Holiday Entertaining

Grandma DiLaura’s Panettone

December 14, 2012

Every day till Christmas, we're bringing you 12 Days of Baking: 12 all-new baking recipes to lift holiday spirits -- from breakfast pastries to dinner rolls, and all the desserts you can handle.

Today: Our Shop Manager Christina DiLaura shares her grandmother's epic holiday panettone.


Shop the Story

We don’t deviate much from the past when it comes to the DiLaura Christmas morning menu. Since my earliest memories of Santa Claus and pink bikes with baskets, Christmas morning always starts with a buttered slice of my Grandma DiLaura’s toasted panettone. The smell of sweet anise wafting from downstairs is a sign that ‘ole St. Nick has done his job.

Our recipe dates back to the late 1800s Florence, where my grandmother’s sister’s mother-in-law was an award-winning baker. Of course the story goes that she never used a recipe and no one has ever been able to make it as good since.

While my grandma was smart enough to write down the measurements for this edible heirloom, there were some parts of her recipe that did not get recorded. My grandma had a special heavy wooden chair that lived in the basement 364 days of the year. On panettone-making day, the chair was ceremoniously brought up to the kitchen where she placed a huge stockpot atop the seat and got to work mixing all of the ingredients with her special oversized wooden spoon.


After my parents married, my mom began helping on the big day and made the mistake of suggesting it might be easier to mix the large batch, of what is quite sticky dough, with her hands. To which my grandma promptly replied, “Oh no, honey you can’t do that, you have to use the spoon.” Deviate she did not.

My grandmother has since passed on, but my mom has heroically carried on the tradition of making our annual panettone. Our recipe is different from many you’ll find in stores, which often include candied fruit. We prefer a mix of dark and golden raisins with pine nuts, but of course you could make it however you prefer. After all, my mom ditched the wooden spoon and has been hand-mixing since taking over the panettone helm.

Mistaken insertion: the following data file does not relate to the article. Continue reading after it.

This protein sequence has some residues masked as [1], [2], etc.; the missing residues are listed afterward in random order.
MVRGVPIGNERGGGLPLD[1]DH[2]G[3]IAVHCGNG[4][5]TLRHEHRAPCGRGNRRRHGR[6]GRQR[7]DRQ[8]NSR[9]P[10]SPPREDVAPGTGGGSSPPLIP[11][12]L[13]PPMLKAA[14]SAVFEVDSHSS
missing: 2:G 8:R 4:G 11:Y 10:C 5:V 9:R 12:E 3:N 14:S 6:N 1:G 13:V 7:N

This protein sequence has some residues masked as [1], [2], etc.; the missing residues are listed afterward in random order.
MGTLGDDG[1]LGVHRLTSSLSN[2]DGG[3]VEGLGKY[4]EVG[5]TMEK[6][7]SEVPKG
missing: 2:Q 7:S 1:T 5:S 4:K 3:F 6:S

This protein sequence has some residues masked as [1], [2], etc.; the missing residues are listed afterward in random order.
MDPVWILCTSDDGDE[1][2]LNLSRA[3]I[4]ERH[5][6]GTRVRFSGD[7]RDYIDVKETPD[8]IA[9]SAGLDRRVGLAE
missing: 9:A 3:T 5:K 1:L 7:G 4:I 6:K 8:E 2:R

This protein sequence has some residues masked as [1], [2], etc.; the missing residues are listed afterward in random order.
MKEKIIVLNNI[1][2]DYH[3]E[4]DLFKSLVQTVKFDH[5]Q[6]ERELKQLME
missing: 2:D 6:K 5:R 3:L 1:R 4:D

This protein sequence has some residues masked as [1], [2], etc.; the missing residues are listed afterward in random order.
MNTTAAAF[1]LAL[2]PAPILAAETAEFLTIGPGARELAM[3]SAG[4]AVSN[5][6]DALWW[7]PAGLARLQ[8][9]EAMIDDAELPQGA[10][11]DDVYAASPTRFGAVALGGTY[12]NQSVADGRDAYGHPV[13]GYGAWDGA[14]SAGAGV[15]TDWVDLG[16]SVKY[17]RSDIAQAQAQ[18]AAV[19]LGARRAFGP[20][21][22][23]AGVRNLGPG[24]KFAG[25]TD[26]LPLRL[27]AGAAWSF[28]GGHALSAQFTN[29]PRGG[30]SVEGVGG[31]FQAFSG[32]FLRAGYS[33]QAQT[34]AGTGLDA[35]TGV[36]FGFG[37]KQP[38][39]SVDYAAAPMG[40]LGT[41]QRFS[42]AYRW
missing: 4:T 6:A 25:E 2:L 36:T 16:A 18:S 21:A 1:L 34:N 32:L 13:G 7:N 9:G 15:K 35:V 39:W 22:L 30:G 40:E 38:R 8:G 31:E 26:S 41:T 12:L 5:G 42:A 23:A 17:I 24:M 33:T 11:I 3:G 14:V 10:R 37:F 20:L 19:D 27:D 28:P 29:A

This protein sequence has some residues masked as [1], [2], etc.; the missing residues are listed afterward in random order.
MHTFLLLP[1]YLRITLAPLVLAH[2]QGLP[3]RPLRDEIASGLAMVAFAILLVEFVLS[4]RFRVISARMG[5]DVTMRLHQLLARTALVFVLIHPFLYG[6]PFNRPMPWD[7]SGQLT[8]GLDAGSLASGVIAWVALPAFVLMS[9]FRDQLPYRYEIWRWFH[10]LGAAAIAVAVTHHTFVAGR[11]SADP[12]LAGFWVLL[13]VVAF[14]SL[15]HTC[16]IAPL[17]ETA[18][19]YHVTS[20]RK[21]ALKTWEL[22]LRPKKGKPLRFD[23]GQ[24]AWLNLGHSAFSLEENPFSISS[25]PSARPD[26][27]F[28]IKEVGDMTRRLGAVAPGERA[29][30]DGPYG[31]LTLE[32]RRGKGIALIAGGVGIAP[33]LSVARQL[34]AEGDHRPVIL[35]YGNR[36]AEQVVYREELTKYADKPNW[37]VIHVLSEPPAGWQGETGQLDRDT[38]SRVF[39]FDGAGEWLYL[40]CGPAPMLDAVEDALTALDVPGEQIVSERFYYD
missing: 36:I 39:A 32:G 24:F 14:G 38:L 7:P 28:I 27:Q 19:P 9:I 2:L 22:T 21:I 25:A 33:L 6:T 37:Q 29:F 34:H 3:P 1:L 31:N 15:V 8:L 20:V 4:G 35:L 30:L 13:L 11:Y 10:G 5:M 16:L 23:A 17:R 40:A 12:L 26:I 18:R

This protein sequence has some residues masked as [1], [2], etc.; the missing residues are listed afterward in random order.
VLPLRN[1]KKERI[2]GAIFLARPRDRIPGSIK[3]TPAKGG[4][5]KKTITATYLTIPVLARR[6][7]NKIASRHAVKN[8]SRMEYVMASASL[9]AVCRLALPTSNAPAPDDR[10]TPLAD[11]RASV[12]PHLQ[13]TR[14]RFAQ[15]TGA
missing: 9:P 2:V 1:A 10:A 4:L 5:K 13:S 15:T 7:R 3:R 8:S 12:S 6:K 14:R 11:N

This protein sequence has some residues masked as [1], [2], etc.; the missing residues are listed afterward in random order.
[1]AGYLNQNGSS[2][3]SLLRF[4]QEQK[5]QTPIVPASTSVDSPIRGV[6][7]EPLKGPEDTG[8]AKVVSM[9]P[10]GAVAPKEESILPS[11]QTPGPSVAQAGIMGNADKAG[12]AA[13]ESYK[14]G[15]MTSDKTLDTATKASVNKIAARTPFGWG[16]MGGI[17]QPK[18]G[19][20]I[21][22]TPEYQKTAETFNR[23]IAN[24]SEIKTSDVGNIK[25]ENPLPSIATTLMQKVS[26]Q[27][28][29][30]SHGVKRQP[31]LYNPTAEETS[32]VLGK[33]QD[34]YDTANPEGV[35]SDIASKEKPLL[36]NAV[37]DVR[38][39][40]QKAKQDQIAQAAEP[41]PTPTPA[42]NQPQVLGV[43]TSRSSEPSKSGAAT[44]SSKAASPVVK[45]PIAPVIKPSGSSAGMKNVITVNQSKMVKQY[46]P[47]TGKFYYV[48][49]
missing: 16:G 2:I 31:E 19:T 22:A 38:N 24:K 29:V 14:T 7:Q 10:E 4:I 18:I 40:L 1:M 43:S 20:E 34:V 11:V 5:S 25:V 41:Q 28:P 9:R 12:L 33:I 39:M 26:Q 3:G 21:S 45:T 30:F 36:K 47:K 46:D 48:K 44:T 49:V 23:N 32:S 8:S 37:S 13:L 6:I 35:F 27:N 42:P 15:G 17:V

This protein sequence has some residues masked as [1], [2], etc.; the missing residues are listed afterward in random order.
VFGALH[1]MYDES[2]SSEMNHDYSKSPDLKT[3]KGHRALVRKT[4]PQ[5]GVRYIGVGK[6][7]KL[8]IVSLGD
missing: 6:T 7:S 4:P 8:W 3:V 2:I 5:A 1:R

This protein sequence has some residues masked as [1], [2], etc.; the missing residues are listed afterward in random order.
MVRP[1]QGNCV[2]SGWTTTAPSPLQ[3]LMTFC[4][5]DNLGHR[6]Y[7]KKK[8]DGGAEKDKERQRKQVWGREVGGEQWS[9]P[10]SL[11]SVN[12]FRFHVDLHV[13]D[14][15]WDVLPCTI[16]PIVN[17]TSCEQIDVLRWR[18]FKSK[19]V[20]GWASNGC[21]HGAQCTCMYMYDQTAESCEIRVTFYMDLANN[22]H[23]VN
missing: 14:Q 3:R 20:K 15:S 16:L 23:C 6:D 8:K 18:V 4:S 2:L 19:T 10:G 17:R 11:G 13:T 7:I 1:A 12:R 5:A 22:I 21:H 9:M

This recipe makes about 16 pounds of bread, which my mom breaks up into four large 2 1/4 pound loaves and four smaller 1 3/4 pound loaves. She gives everyone in the family a loaf and also freezes a few. You could easily cut the recipe in half, but your friends and neighbors will thank you if you don’t!

Grandma DiLaura’s Panettone

Makes 16 pounds of bread (about 8 loaves)

5 cups whole milk
4 cups sugar, plus 1/4 cup for yeast
1 pound unsalted butter
1/4 cup shortening (or use all butter)
1 teaspoon anise oil (if you can't find oil, substitute 4 teaspoons anise extract)
9 packets non-instant yeast
5 pounds all-purpose flour, plus 4-5 cups for kneading
6 teaspoons salt
8 large eggs
15 ounces golden raisins (soaked in hot water to plump if dry)
30 ounces dark raisins (soaked in hot water to plump if dry)
1/2 pound pine nuts
1 egg yolk, plus 1 tablespoon water for brushing tops

See the full recipe (and save and print it) here.

Photos by James Ransom

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See what other Food52 readers are saying.

  • Manal
  • 4rednecks
  • Diane Engles
    Diane Engles
  • Marian Bull
    Marian Bull
  • cdilaura
Some people were born with a silver spoon in their mouth, mine was wooden. With an Italian heritage on one side and a Lebanese heritage on the other, good food was never hard to find. I grew up with Sunday dinners at Grandma’s, big pots of sauce simmering away on the stove all day and hand cut pasta drying on the rack in the basement. The perfume of lemon, garlic, garden grown herbs and other fresh ingredients always scented our family kitchens. So it is no surprise that my love for fresh, hand-prepared food is something I now love to share with new and old friends. Because of that, I put on my apron, sharpened my knives and started a blog and NYC supper club called [email protected] to continue spreading the good food love.


Manal December 30, 2015
Love your story :). Any chance there's measurements for just one loaf?
4rednecks December 19, 2012
I made this wonderful bread yesterday! deliciousness! turned out fab, I used the waxed paper molds, glass, stone and metal bread pans and the metal turned out the best, better rising and overall shape! Wonderful gifts and plenty for my family.... cant stop eating it though. :)
cdilaura December 19, 2012
Love that you tested every baking vehicle possible!
Diane E. December 16, 2012
I have always loved seeing the beautifully boxed Panettone in stores through the years and am so grateful to you for sharing your recipe and your wonderful family story! I can't wait to try it.
Marian B. December 15, 2012
This is amazing! I can't wait to try making it.
cdilaura December 14, 2012
Thanks Lapadia, it's wonderful to be able to share something so special to our family. Brette, I think this could make you a convert. Kenzi, you are my neighbor! Panettone for everyone!
Brette W. December 14, 2012
Love this story. I'm not usually into panettone, but I have the feeling I'd be into this one.
Kenzi W. December 14, 2012
Wishing I was your neighbor right now.
lapadia December 14, 2012
Love your story and recipe, thanks for sharing it all!